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Buller stays!

Thursday, February 11th, 2021 11:49am

By Radio Exe News and Daniel Clark, local democracy reporter

Going nowhere

People not to be asked for views after all

General Sir Redvers Buller, under threat of forcible removal from his home for more than a century, has been reprieved.

The controversial Victorian general has been astride his horse Biffen since the statue was unveiled on Hele Road, Exeter (by the Crediton knight himself) in 1905.

Sir Redvers initially enjoyed a distinguished military career, before a number of botched battles and a big falling out with top brass. His plinth in Exeter says; "He saved Natal" but some believe his attacks on Zulus where the British were trying to claim more land in Southern Africa, reflected racist and colonial views.

So calls have been growing for him to be pulled down. He's owned by Exeter City Council and sits on land owned by Devon County Council - and will cost around £25,000 to be shifted. Some have suggested the Royal Albert Memorial Museum may be more appropriate for him than outside a college.

Now Exeter city councillors have unanimously voted to withdraw proposals to shift man and horse. In January, the council's leaders had agreed that an application should be made for listing building consent to move him, although it any final decision would be made by the full council, where Labour holds the majority of seats.

This week the full council decided not to go ahead applying for consent and not to let local people have their say in a formal consultation over the future of the statue.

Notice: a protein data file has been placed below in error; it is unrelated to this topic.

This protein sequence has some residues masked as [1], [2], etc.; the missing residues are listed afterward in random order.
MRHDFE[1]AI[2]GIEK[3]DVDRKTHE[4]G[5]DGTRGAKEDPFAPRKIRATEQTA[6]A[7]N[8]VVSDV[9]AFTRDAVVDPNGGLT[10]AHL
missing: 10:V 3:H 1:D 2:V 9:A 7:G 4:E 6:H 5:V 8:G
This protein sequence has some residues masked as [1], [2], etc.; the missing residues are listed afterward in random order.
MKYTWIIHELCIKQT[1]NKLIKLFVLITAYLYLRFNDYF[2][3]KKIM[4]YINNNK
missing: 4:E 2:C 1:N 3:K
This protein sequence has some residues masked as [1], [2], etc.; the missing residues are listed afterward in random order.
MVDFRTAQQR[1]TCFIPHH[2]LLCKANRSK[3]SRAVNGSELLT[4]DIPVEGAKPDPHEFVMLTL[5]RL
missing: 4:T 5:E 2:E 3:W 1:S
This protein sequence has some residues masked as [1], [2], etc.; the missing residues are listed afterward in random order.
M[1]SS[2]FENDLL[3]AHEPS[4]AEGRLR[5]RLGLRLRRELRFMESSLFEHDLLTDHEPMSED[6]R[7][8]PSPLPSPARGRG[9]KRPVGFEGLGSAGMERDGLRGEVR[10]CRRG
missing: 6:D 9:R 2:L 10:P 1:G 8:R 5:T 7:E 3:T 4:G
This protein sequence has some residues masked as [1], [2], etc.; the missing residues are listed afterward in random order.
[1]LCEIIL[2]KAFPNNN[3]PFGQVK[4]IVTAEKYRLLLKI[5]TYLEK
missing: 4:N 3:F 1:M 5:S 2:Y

The secretary of state for housing, communities and local government Robert Jenrick recently said such applications are unlikely to be successful. The government is planning a new law on cultural and historic heritage which will “make clear that historic monuments should be retained and explained’. 

Cllr Phil Bialyk, leader of the council, said: “In light of the comments by the Secretary of State my executive will be asked to amend the recommendations, and we will not be submitting a planning application to relocate the Buller statue.

“There is no proposal to remove the Buller statue. I hope that is clear and we are not talking about that at all.”

The executive though reaffirmed their support for the other recommendations that they had made back in January over the statue, in that the portfolio holder for culture and communities should establish a working group to develop an anti-racism strategy for the council.

An arts-based engagement project with residents is also set to be established, through a public art working group in conjunction with the University of Exeter and Exeter Culture, to consider the role of public art and create a new public art strategy in the city.

Temporary information boards are still set to be erected near to the statue, while consideration it set to be given to whether the statement “He saved Natal” on the plinth should be removed.

Last year, a review into the ‘continued appropriateness’ of the was launched due to the army general’s connection to the British Empire and because of the names carved on the plinth of colonial campaigns which sought to advance British imperialist interests in other countries.

That review had concluded that without prejudice to a final decision on the matter, an application should be made for listing building consent for the relocation of the statue to an alternative location.

A full public consultation would have taken place over the future of the Buller statue before a final decision would be made by the full council at a later date, but following the Government’s announcement that they would change the law to block such proposals, the statue will not be moved.

Sir Redvers served in Canada, China and in Southern Africa in the Zulu Wars. It was here an operation led by him went wrong and he had to withdraw under intense fire.

The statue of Buller on his horse has previously been vandalised, as in 2019 an anarchist symbol and the word “scum” have been daubed on the statue, while banners saying ‘wanting for war crimes’ had also been hung on it.


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